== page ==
European Radiology

, Volume 19, Issue 12, pp 3008–3014 | Cite as

Differentiating high-grade from low-grade chondrosarcoma with MR imaging

  • Hye Jin Yoo
  • Sung Hwan Hong
  • Ja-Young Choi
  • Kyung Chul Moon
  • Han-Soo Kim
  • Jung-Ah Choi
  • Heung Sik Kang
Musculoskeletal

Abstract

The purpose of the study was to evaluate the MR imaging features that differentiate between low-grade chondrosarcoma (LGCS) and high-grade chondrosarcoma (HGCS) and to determine the most reliable predictors for differentiation. MR images of 42 pathologically proven chondrosarcomas (28 LGCS and 14 HGCS) were retrospectively reviewed. There were 13 male and 29 female patients with an age range of 23–72 years (average age 51 years). On MR images, signal intensity, specific morphological characteristics including entrapped fat, internal lobular architecture, and outer lobular margin, soft tissue mass formation and contrast enhancement pattern were analysed. MR imaging features used to identify LGCS and HGCS were compared using univariate analysis and multivariate stepwise logistic regression analysis. On T1-weighted images, a central area of high signal intensity, which was not seen in LGCS, was frequently observed in HGCS (n = 5, 36%) (p < 0.01). Entrapped fat within the tumour was commonly seen in LGCS (n = 26, 93%), but not in HGCS (n = 1, 4%) (p < 0.01). LGCS more commonly (n = 24, 86%) preserved the characteristic internal lobular structures within the tumour than HGCSs (n = 4, 29%) (p < 0.01). Soft tissue formation was more frequently observed in HGCS (n = 11, 79%) than in LGCS (n = 1, 4%) (p < 0.01). On gadolinium-enhanced images, large central nonenhancing areas were exhibited in only two (7.1%) of LGCS, while HGCS frequently (n = 9, 64%) had a central nonenhancing portion (p < 0.01). Results of multivariate stepwise logistic regression analysis showed that soft tissue formation and entrapped fat within the tumour were the variables that could be used to independently differentiate LGCS from HGCS. There were several MR imaging features of chondrosarcoma that could be helpful in distinguishing HGCS from LGCS. Among them, soft tissue mass formation favoured the diagnosis of HGCS, and entrapped fat within the tumour was highly indicative of LGCS.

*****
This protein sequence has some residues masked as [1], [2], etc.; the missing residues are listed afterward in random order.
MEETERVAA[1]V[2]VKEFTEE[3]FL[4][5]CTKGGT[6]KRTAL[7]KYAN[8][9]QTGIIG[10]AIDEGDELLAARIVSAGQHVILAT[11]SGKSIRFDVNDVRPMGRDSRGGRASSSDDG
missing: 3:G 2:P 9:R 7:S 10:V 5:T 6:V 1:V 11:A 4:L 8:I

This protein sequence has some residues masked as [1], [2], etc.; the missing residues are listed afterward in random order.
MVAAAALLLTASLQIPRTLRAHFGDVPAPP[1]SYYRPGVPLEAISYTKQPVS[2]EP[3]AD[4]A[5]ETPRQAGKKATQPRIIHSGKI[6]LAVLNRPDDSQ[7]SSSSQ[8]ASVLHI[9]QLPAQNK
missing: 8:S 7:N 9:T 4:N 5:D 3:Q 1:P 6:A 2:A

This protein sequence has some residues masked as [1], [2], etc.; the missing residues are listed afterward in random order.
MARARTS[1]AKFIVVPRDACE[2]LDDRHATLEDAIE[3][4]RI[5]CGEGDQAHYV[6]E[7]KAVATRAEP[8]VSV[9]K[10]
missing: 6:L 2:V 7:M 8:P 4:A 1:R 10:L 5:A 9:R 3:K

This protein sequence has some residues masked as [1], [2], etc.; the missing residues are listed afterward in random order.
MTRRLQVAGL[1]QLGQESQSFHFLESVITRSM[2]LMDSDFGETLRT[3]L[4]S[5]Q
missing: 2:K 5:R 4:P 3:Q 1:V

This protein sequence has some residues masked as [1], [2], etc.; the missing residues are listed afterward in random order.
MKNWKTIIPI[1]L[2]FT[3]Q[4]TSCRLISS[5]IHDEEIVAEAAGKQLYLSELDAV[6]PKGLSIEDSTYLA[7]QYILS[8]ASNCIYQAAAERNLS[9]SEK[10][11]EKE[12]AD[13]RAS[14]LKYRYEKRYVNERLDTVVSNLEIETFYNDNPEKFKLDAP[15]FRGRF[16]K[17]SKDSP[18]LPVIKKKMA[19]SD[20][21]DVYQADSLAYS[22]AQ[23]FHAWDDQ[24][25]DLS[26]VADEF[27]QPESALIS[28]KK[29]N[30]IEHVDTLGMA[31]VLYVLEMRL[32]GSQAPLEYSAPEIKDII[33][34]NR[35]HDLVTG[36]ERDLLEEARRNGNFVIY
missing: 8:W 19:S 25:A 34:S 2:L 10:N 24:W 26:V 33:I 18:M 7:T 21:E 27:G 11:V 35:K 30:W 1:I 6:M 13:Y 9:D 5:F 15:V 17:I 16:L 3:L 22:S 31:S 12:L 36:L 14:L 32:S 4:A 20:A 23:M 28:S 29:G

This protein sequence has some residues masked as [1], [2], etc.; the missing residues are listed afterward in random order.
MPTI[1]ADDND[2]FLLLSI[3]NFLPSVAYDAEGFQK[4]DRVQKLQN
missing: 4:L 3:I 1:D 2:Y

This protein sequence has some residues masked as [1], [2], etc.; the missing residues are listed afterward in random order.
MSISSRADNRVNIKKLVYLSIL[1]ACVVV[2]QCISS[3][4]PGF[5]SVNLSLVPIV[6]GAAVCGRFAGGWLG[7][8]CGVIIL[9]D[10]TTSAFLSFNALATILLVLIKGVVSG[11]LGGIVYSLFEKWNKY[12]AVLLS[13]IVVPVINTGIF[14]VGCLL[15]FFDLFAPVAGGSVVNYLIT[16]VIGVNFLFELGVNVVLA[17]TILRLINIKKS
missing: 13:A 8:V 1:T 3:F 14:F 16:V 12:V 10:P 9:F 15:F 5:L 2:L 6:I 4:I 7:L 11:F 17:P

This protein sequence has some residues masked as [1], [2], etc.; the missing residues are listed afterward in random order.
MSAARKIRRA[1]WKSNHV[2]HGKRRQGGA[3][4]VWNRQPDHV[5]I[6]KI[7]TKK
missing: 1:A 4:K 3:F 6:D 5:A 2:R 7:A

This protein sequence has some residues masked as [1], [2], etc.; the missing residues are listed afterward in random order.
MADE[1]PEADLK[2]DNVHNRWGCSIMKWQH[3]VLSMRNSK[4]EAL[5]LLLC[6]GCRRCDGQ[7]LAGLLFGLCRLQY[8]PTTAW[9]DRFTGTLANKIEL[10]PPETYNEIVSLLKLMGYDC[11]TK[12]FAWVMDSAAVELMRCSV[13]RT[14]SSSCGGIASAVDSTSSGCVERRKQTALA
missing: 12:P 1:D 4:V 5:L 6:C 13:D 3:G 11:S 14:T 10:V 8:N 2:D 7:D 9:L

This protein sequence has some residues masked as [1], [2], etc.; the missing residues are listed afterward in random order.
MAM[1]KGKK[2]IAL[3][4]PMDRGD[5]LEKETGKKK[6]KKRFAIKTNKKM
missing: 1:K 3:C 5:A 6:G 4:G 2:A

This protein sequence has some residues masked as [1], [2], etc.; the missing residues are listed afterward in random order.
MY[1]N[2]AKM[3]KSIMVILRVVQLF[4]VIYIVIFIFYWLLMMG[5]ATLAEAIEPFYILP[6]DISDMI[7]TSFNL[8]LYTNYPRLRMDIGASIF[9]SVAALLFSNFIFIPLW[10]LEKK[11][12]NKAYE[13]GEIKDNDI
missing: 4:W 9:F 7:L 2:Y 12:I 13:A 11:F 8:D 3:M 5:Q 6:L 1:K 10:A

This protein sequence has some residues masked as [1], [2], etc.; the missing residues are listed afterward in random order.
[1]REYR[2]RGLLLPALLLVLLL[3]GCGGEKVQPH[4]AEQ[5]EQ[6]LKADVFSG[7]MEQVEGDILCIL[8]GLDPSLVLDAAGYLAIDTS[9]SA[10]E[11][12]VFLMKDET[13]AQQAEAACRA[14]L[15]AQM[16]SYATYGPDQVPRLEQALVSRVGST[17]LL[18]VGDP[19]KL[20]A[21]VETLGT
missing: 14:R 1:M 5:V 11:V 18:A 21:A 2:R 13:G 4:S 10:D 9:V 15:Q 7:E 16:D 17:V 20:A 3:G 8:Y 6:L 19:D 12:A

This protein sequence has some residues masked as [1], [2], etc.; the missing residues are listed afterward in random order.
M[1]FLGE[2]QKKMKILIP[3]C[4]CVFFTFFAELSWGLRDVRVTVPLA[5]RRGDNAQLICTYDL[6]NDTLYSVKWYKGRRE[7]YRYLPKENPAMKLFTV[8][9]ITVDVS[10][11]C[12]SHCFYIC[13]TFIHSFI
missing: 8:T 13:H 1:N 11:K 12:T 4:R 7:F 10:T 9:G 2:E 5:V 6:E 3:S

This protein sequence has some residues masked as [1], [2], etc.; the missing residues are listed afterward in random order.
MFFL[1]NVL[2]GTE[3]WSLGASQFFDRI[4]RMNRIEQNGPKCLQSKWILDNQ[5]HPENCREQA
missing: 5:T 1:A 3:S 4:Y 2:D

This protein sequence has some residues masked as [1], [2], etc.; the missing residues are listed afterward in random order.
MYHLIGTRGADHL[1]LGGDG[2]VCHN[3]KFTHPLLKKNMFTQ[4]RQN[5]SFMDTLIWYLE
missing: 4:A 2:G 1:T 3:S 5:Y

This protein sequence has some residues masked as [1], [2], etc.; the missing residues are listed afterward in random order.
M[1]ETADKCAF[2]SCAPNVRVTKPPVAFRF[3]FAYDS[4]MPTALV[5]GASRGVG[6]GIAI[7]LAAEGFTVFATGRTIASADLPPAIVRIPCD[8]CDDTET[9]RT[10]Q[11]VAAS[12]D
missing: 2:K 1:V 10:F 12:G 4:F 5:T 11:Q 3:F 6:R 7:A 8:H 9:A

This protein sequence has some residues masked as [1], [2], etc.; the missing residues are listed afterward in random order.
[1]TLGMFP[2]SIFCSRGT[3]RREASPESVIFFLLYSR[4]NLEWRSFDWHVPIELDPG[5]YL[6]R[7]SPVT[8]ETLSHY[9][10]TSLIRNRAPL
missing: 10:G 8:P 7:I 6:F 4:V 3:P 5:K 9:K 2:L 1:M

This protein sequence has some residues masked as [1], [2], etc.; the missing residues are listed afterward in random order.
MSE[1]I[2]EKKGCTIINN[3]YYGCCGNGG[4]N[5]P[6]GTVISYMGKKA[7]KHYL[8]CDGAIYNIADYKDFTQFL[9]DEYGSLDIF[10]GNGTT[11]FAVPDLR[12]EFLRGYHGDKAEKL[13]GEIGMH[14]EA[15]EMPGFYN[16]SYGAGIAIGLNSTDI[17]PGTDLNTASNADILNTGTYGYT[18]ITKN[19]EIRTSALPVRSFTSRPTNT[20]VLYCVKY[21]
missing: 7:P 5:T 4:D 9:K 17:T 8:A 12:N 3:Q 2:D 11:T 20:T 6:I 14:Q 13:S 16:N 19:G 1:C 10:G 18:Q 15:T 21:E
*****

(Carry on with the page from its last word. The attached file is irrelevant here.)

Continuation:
Keywords

High grade Low grade Chondrosarcoma MR findings 

References

  1. 1.
    Welkerling H, Kratz S, Ewerbeck V, Delling G (2003) A reproducible and simple grading system for classical chondrosarcomas. Analysis of 35 chondrosarcomas and 16 enchondromas with emphasis on recurrence rate and radiological and clinical data. Virchows Arch 443:725–733CrossRefPubMedGoogle Scholar
  2. 2.
    Rozeman LB, Cleton-Jansen AM, Hogendoorn PC (2006) Pathology of primary malignant bone and cartilage tumours. Int Orthop 30:437–444CrossRefPubMedGoogle Scholar
  3. 3.
    Marco RA, Gitelis S, Brebach GT, Healey JH (2000) Cartilage tumours: evaluation and treatment. J Am Acad Orthop Surg 8:292–304PubMedGoogle Scholar
  4. 4.
    Geirnaerdt MJ, Bloem JL, Eulderink F, Hogendoorn PC, Taminiau AH (1993) Cartilaginous tumours: correlation of gadolinium-enhanced MR imaging and histopathologic findings. Radiology 186:813–817PubMedGoogle Scholar
  5. 5.
    Cohen EK, Kressel HY, Frank TS et al (1988) Hyaline cartilage-origin bone and soft-tissue neoplasms: MR appearance and histologic correlation. Radiology 167:477–481PubMedGoogle Scholar
  6. 6.
    Welkerling H, Werner M, Delling G (1996) Histologic grading of chondrosarcoma. A qualitative and quantitative analysis of 74 cases of the Hamburg bone tumour register. Pathologe 17:18–25CrossRefPubMedGoogle Scholar
  7. 7.
    Inwards CY, Unni KK (1995) Classification and grading of bone sarcomas. Hematol Oncol Clin North Am 9:545–569PubMedGoogle Scholar
  8. 8.